In the Land of Women
In the Land of Women
can't seem to decide whether it wants to be a smart movie with some cliché
problems or a clichéd movie with some smart moments. It ends up being
a bit of both, with the smart beating out the clichéd -- but just by a hair.
The film was written and
directed by Jonathan Kasdan, who has some big steps to follow in as the son
of Lawrence Kasdan, who wrote some of the biggest movies ever (The Empire
Strikes Back, Raiders of the Lost Ark, Revenge of the Jedi, The Bodyguard)
and also had an impressive career as a director (Body Heat, The Big
Chill, The Accidental Tourist, Grand Canyon). Not only that, his brother
Jake has made a couple of respected-if-slightly-overlooked movies (Zero
Effect and Orange County) and was one of the minds behind the
cult-favorite TV series Freaks and Geeks.
Growing up in a household
like that, you would expect for Jonathan Kasdan to come up with a little
more interesting plot that the old "struggling artist gets burned by the big
city and goes back to his small town home to find himself" plotline.
More, specifically he
writes of a mid-twenties struggling screenwriter named Carter Webb (Adam
Brody) who is dumped by his gorgeous French model actress on the same day
that his mother (JoBeth Williams in a too-tiny cameo) learns his grandmother
in Michigan (Olympia Dukakis) thinks she is dying. Therefore he
decides to fly out to Michigan to take care of grandma and try to work on
his long-stalled screenplay. Of course right across the street from
grandma are beautiful, neurotic mom-daughter combo (played by Meg Ryan and
Garden State or Lonesome Jim or Elizabethtown or
dozens of other movies you've seen over the years, well that's the breaks.If it sounds a little like,
However, that is the plot
that Kasdan has carved out for himself. On the plus side, he does a
pretty good job with the somewhat overdone structure. He has an ear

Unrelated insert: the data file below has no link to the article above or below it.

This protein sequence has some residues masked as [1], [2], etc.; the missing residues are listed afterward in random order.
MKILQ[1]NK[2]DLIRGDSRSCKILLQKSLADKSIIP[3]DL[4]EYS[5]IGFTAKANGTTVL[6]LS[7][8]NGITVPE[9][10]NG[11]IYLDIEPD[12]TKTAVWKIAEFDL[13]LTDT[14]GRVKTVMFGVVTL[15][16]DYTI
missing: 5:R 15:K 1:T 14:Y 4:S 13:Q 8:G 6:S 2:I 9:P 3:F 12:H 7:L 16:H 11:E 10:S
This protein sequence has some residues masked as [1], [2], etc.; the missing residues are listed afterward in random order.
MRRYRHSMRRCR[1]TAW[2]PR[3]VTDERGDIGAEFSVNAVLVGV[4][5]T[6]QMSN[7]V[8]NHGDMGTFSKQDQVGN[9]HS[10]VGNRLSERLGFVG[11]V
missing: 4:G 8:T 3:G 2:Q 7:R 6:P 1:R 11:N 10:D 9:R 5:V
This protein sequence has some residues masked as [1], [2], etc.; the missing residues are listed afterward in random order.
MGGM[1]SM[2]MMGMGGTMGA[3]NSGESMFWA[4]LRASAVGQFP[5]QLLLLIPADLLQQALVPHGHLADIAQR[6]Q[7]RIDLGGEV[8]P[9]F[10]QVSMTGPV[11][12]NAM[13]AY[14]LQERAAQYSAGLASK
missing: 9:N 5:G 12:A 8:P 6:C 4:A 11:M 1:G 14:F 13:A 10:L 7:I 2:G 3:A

for dialogue which rivals that of his father. He can take somewhat
predictable characters and make us care for them, which is a talent in
His best move was hiring
the three lead actors for the film. They make the movie feel real even
when it doesn't seem to deserve it.
Adam Brody makes the jump
from TV (The OC) to movies with a surprising ease. He does have
leading man written all over him, sort of like a cuter Shia LaBoeuf.
The weight of the story is mostly dropped into his lap and he is able to
make his character funny and sweet even when he is completely egocentric and
indulging in self-pity.
Kristen Stewart -- who has
grown quite a bit in the few years since playing Jodie Foster's asthmatic
daughter in Panic Room -- has a wonderfully natural presence as the
young teen just growing into her own beauty and trying to understand why she
resents her mother so much.
The mom role, though a
semi-supporting part, is the best part Meg Ryan has gotten in several years.
She downplays (but doesn't totally abandon) the traditional Ryan cutesy
touches and also doesn't overdo some of the more melodramatic moments the
script tosses at her.
That said, some very
talented actors are totally misused -- particularly Olympia Dukakis
(Moonstruck) whose eccentric and slightly addled grandma is just a sad
waste of a great actress.
However, even if it is not
quite as good as it could be, In the Land of Women is a pretty decent
debut film. I'd like to see what Jonathan Kasdan comes up with next. (4/07)
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Posted: April 21, 2007.